Plasma-Based Surface Engineering

A special issue of Micromachines (ISSN 2072-666X). This special issue belongs to the section "D:Materials and Processing".

Deadline for manuscript submissions: closed (30 April 2018) | Viewed by 36782

Special Issue Editors


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Guest Editor
Department of Food Science and Nutrition, University of the Aegean, Metropolite Ioakeim 2, 81400 Myrina, Lemnos, Greece
Interests: functional and “smart” materials; applications of nanotechnology in food science; wetting control and superhydrophobicity and applications in food science; novel diagnostic tools for food safety and quality monitoring
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Guest Editor
Institute of Nanoscience and Nanotechnology, NCSR “Demokritos”, Aghia Paraskevi, 15341 Attica, Greece
Interests: plasma etching; surface modification; superhydrophobicity; wetting; lab-on-a-chip

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Guest Editor
Division of Process Analysis and Plant Design, School of Chemical Engineering, National Technical University of Athens, 15780 Athens, Greece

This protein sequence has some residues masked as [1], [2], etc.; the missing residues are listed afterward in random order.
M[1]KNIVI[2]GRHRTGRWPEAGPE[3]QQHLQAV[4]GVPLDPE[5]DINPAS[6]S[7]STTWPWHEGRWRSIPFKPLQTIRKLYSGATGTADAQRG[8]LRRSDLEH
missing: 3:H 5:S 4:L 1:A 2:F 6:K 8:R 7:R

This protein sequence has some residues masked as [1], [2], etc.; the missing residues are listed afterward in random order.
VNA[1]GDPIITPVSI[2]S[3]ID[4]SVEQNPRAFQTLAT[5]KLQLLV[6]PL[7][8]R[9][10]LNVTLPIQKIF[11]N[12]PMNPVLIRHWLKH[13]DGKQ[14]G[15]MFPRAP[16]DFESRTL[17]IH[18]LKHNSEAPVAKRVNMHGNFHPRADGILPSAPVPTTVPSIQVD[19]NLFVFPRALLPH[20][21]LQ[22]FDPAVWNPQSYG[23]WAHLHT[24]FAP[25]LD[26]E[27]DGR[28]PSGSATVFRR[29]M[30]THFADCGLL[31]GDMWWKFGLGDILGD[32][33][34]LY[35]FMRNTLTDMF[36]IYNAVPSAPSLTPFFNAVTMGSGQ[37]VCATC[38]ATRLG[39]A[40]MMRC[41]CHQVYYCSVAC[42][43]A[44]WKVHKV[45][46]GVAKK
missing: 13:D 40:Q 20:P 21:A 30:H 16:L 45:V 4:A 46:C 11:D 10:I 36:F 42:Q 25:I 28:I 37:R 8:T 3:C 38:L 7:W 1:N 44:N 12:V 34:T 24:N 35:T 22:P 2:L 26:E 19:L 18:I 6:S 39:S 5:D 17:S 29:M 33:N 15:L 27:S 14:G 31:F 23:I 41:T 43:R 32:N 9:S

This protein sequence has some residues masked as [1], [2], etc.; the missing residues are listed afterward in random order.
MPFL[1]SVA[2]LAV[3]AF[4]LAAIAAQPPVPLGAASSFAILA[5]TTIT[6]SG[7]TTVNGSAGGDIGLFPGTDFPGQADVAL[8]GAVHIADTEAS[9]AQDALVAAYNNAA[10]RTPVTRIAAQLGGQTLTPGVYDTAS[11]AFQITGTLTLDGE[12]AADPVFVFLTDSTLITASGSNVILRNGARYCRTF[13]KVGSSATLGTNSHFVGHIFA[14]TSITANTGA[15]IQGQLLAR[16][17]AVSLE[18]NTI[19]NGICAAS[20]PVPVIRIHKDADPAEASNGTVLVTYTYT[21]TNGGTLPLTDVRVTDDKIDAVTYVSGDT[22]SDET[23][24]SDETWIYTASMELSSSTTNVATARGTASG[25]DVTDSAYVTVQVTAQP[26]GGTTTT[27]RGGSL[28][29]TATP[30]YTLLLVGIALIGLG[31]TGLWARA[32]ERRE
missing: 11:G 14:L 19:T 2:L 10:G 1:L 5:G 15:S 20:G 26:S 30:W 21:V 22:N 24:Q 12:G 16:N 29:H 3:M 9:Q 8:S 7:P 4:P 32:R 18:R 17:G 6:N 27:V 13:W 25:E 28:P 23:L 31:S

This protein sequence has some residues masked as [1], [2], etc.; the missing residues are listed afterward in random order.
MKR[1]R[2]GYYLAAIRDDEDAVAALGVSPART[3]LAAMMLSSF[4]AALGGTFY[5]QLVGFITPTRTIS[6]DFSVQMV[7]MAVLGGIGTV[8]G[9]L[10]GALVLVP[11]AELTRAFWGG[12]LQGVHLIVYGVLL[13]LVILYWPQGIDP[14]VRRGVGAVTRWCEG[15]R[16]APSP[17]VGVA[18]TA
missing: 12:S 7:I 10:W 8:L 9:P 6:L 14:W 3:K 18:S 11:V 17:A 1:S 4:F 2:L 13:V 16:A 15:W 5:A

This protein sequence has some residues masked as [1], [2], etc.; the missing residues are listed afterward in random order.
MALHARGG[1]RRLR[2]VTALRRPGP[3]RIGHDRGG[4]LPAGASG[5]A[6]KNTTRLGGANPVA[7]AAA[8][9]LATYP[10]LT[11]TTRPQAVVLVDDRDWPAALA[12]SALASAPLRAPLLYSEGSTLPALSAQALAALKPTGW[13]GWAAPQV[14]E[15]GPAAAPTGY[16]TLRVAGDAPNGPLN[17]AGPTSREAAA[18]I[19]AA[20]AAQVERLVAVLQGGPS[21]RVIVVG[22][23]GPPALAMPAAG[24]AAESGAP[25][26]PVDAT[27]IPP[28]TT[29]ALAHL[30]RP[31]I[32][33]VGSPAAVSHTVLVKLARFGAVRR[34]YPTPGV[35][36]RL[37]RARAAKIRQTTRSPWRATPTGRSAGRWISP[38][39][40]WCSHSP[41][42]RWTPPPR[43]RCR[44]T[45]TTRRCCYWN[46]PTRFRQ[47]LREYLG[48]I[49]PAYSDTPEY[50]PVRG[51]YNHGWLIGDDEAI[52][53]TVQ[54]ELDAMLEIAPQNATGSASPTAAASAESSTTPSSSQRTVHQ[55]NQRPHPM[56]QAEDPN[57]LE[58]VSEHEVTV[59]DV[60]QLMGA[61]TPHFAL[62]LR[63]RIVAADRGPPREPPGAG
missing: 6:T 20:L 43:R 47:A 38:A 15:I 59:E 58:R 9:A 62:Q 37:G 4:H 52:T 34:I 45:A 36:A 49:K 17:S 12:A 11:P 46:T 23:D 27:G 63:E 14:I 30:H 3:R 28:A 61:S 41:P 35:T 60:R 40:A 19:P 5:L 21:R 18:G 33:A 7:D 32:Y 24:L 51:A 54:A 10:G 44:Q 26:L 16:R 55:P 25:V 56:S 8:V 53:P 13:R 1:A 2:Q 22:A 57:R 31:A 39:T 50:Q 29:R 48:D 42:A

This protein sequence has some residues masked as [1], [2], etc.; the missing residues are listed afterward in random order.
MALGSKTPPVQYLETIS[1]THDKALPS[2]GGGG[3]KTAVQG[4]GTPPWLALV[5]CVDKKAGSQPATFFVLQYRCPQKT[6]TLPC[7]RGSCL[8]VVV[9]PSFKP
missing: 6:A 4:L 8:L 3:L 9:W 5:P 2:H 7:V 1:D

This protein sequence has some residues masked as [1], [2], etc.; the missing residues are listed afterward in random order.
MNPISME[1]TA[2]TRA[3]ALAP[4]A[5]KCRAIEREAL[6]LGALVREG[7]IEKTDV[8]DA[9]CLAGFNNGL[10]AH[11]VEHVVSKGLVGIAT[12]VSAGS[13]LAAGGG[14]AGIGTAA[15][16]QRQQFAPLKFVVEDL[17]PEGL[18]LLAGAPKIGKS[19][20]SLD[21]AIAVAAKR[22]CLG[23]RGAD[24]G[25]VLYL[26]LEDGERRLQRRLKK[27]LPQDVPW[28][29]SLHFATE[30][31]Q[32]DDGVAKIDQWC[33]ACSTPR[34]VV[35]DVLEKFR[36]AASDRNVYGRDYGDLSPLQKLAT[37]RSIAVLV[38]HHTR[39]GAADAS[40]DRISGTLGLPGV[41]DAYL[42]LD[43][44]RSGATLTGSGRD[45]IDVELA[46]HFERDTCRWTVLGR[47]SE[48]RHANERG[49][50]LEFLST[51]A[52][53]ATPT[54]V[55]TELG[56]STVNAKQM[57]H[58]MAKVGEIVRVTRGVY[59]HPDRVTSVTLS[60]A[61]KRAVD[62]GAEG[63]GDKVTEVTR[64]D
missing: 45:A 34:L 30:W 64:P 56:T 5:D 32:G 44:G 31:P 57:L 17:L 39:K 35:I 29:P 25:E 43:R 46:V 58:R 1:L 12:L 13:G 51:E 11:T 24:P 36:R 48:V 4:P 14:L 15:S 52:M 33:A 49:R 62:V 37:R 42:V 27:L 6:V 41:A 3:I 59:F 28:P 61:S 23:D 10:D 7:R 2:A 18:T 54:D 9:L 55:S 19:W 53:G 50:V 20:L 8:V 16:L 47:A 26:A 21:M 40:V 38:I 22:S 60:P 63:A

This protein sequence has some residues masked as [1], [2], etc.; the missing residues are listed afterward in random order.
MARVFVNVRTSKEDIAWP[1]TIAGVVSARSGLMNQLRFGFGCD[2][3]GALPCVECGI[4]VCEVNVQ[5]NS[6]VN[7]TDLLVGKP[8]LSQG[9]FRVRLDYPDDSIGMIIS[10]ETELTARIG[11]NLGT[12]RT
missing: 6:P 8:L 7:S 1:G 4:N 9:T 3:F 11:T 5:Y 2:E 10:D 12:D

Interests: mutliscale modeling and simulation; plasma processing; microfluidic devices; lab on a chip systems
Special Issues, Collections and Topics in MDPI journals

Special Issue Information

Dear Colleagues,

Surface engineering is important for many applications, such as superhydrophobicity/superamphiphobicity, self-cleaning, anti-fogging, anti-icing, and antibacterial action. Engineering of such surfaces requires structuring at the micro and nano-scale or coatings with micro and/or nano-features and surface energy control. Plasma processing is already used for various surface treatments, yet new functionalities, which impose new requirements for surface engineering, are sought. In this Special Issue, we aim to collect all the recent achievements in plasma fabricated surfaces and their applications. We also aim to address durability and other performance issues, as well as modeling and design issues, towards a new generation of plasma-based functional surfaces. Additionally, we want to present the perspectives and challenges in the field. Contributions are expected to expand the field of application for the plasma-based surfaces.

Dr. Kosmas Ellinas
Prof. Evangelos Gogolides
Dr. George Kokkoris
Guest Editors

Manuscript Submission Information

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Keywords

  • Plasma deposition
  • Plasma modification
  • Plasma etching
  • Wetting control